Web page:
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Cheryl leaves



Fortunately, the driver of the first train to arrive is Cheryl’s cousin, Alan, from Buchanhavan.  He tells us that this is the Newcastle - Lubumbashi Express.  This is convenient for Cheryl, who has to resume tests on aunt Humperdink’s experimental engine.  Alan is one of our top drivers, trained by Bakulebe himself, with years of experience with the elite Subterranean Section of the Special Train Service, more importantly; he is also a true aficionado of single malt.  We are all delighted to see Alan and we know that Cheryl will have a safe, fun-filled journey.  To celebrate, Juan opens barrels of Vintage Tullibardine, Glen Elgin, Longmorn and Glenrothes Gold Reserve and we sit down to relax and drink each other’s health and salute all miners and miner’s wives, and miner’s husbands, if the miner concerned is a married women, but Cheryl says that there are very few female mining engineers, because, away from sunlight and fresh air, the job is bad for the complexion. 

Juan, half way through the barrel of Vintage Longmorn, told Cheryl that she shouldn’t leave, as he can't live without her, and he asks her to marry him.  Cheryl tells Juan that every time they meet, he asks her to marry him.  Juan says that there’s nothing wrong with persistence, if the goal is noble.  Cheryl tells him that everyone knows he is in love with Mahalath.  Juan says that that’s beside the point, besides, he adds, Mahalath is testing one of aunt Humperdink’s experimental airships, which, by now, has probably blown to smithereens, so Mahalath might be unavailable.  Cheryl says that he has a cold-hearted approach to marriage, but Juan defends himself saying that he is merely hedging his bets, Cheryl looks offended and says that, personally, she takes marriage very seriously.  Juan tells her that, strictly speaking, this is not true, as she had married the Lithuanian Treasurer shortly before all the funds in the treasury mysteriously vanished.  Then she divorced the treasurer as his treasury, lamentably lacking treasure, made him depressed.  In addition, being thrown in Lithuania’s deepest dungeon, made him inaccessible.  Cheryl divorced him on grounds of abandonment and left for Monte Carlo as soon as was polite.  Cheryl shouts that that was just business.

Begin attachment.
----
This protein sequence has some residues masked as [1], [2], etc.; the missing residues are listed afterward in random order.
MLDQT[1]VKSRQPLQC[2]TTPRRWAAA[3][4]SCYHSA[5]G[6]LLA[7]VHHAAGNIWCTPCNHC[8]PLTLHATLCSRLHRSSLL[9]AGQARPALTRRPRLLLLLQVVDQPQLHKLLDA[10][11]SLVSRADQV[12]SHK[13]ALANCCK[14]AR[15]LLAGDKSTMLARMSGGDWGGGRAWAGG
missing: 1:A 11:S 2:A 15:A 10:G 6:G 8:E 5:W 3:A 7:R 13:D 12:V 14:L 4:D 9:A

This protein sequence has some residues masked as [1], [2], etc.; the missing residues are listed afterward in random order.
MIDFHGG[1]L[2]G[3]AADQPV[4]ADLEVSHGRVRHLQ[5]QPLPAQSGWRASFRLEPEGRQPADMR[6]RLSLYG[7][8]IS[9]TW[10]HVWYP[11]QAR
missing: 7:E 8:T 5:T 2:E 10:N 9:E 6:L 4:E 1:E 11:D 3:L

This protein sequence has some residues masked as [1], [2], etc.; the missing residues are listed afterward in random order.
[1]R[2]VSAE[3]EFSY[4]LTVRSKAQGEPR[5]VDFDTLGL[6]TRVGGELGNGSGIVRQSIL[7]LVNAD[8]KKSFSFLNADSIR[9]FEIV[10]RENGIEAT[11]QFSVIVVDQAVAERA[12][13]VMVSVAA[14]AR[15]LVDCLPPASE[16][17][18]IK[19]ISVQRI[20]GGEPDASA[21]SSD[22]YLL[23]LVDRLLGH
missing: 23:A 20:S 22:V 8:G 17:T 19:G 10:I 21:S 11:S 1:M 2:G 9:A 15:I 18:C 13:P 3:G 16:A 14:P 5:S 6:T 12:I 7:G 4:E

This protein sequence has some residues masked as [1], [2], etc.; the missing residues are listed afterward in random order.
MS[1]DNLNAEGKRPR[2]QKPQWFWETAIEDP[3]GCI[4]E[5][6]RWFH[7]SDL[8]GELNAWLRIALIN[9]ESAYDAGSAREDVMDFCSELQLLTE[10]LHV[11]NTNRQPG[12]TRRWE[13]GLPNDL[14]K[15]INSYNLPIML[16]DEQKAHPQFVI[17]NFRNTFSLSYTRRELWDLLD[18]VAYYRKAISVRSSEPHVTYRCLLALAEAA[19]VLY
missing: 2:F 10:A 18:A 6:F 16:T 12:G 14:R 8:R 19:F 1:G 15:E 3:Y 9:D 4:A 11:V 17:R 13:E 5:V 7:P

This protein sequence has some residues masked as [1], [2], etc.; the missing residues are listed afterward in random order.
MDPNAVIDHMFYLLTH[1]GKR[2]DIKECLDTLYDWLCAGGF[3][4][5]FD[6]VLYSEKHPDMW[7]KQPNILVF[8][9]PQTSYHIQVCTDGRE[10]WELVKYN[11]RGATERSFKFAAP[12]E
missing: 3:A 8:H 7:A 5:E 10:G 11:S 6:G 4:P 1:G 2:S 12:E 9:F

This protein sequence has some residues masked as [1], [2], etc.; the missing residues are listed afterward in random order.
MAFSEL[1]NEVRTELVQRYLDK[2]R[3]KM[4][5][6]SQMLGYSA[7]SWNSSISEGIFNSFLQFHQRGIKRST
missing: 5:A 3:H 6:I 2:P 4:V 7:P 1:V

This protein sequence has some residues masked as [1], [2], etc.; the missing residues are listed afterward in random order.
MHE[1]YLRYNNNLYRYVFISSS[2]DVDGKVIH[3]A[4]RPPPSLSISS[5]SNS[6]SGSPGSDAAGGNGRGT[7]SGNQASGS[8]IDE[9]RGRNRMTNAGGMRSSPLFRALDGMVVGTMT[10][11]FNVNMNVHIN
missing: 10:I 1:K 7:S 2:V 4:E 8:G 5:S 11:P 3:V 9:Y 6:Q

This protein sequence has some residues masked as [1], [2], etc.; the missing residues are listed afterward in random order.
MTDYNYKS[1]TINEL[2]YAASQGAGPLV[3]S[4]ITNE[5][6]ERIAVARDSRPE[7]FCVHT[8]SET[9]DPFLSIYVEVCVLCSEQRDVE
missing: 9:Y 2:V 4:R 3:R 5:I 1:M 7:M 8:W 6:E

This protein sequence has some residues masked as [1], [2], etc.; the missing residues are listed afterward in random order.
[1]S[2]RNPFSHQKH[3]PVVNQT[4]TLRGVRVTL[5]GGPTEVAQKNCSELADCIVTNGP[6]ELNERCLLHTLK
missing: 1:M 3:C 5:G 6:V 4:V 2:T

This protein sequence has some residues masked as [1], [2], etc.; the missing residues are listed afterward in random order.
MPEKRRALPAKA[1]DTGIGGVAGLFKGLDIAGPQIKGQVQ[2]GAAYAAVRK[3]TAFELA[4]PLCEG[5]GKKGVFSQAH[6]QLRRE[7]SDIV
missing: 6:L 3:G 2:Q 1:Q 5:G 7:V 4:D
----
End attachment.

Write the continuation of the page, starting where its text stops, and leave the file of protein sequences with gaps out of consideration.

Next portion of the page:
Alan stands up, vomits, staggers back to the train and, after unloading some barrels of vintage malt for us, he starts the engine and blows the horn.  Cheryl kisses me goodbye and says that, as always, it has been a lot of fun; we arrange to meet in Buchanhaven, for the Buchanhaven Play, and, as a going away present, I give her a mossy heterodactyle.  Cheryl is very kind and tells me a cold, squishy, slimy, tentacly anemone was just what she always wanted.  Then she kisses Juan goodbye, then Juan kisses her goodbye, then they kiss for no reason at all.  Alan, waiting for Juan and Cheryl to finish kissing each other farewell, asks me why I gave Cheryl the heterodactyle and I tell him that the only other anemones I have is an opelet and a slimy corklet, the corklet is too slimy to carry easily and tends to ooze, and Cheryl prefers real opals over opal derivatives. Alan tells me that, since the time he was climbing a cliff in Norway and found a bag full of opals, he is superstitious about them and thinks they bring bad luck.  I say that, for most people, finding a bag full of opals is a lucky thing, but Alan explains that, just after he found the opals he was knocked off the cliff by falling lemmings, and broke every bone in his body.  

I wrench Cheryl and Juan apart and remind them that we are geriatrically behind schedule; Alan throws the train into gear, and Cheryl leaps on board. Cheering, and shouting goodbye, we run after the train until, yelling with excitement, and offering toast after toast to the success of our mission, Cheryl and Alan clank off into the stygian darkness, leaving us to blunder around in befuddled circles, as fast as we possibly can.

Professor Humperdink’s Diary